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Peter Cannella: The Professional Follow-up

mm

Published

on

On Customer Service: The Professional Follow-up

Save yourself the embarrassment — and lost sales — of getting it wrong.

BY PETER CANNELLA

Published in the January 2014 issue.

Many years ago, when I was in the infancy of my jewelry career, I made a huge error despite my best intention to serve a customer beyond the norm.

I sold a very expensive diamond, sapphire and platinum bracelet to a walk-in client. So I could determine his needs, I asked him a number of open-ended questions just as I had been taught. He told me his anniversary was coming up in five days and he was looking for something very special with sapphires to give to his wife. Thirty minutes later, he left the store with a finely gift-wrapped $22,000 bracelet along with my thanks and congratulations.

Two days after his anniversary, I called him at the number he provided to follow-up and to congratulate him again regarding his celebration. A woman answered the phone and I asked to speak to him. I was told he wasn’t home, that the woman I was speaking with was his wife, and that she could help me. So I asked her: “How did you like the sapphire and diamond bracelet your husband gave you for your anniversary?” She responded with, “What bracelet and it’s not even close to my anniversary.”

Advertisement

My first thought was to bury my head a la ostrich in the sand. I told her, “I’m sorry I ruined his surprise and I would call him at another time.” Then, I hung up the phone and tried to regain my composure.

He called later. It was then I found out the bracelet was a gift for someone else, not for his wife and he was quite upset his indiscretion had been exposed. Now, with 28 years of experience under my belt I have learned many valuable lessons. So, what’s the moral of this story? Well, there are several:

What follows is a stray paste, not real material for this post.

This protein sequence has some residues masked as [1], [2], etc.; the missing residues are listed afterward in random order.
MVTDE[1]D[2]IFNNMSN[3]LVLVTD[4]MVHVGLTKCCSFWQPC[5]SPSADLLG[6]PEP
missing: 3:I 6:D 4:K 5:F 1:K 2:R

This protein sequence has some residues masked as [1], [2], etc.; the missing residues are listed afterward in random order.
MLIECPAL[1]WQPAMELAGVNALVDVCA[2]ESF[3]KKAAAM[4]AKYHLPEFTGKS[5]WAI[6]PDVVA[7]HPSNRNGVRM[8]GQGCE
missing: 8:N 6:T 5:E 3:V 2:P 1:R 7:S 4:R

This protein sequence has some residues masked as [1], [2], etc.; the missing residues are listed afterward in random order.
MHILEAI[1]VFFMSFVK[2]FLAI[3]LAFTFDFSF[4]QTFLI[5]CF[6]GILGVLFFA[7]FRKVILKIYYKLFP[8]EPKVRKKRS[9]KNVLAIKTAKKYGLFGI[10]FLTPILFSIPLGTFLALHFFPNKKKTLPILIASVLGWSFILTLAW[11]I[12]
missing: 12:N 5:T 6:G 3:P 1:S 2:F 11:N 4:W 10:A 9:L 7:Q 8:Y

If your customer is selecting a gift for someone, if you are going to follow up, you must ask for permission first.

If their answer to the first point is yes, you must ask your client how they want you to contact them.

If you have approval and you have been given the mode of contact, you must follow-up when you promised.

When you contact your client, contact
only the client.

Advertisement

Do not judge your customer. If they don’t want you to follow-up, accept the fact they have a good reason and don’t assume it’s due to something less than honorable.

If your customer tells you specifically they are buying a gift for someone other than their spouse (I have had this happen a number of times since the sapphire incident), their indiscretion should not become yours. Remain professional and don’t involve yourself in their personal life.

You are in your store to sell, providing a service regardless of a customer’s marital status, race, sexual orientation or any other factor. If you follow this advice, you will save yourself much embarrassment. You will grow your client following and be viewed by all as the jewelry professional you aspire to become.


Peter Cannella is a 27-year veteran in the jewelry industry having held positions in sales, store and district management. He is currently the fine jewelry manager at Belk’s in Atlanta, GA.

Continue Reading
Advertisement

SPONSORED VIDEO

Wilkerson Testimonials

Retirement Made Easy with Wilkerson

The store was a landmark in Topeka, Kansas, but after 80 years in business, it was time for Briman’s Leading Jewelers to close up shop. Third generation jeweler and owner Rob Briman says the decision wasn’t easy, but the sale that followed was — all thanks to Wilkerson. Briman had decided a year prior to the summer 2020 sale that he wanted to retire. With a pandemic in full force, he had plenty of questions and concerns. “We had no real way to know if we were going to be successful or have a failure on our hands,” says Briman. “We didn’t know what to expect.” But with Wilkerson in charge, the experience was “fantastic” and now there’s plenty of time for relaxing and enjoying a more secure retirement. “I would recommend Wilkerson to any retailer considering a going-out-of-business sale,” says Briman. “They’ll help you reach your financial goal. Our experience was a tremendous success.”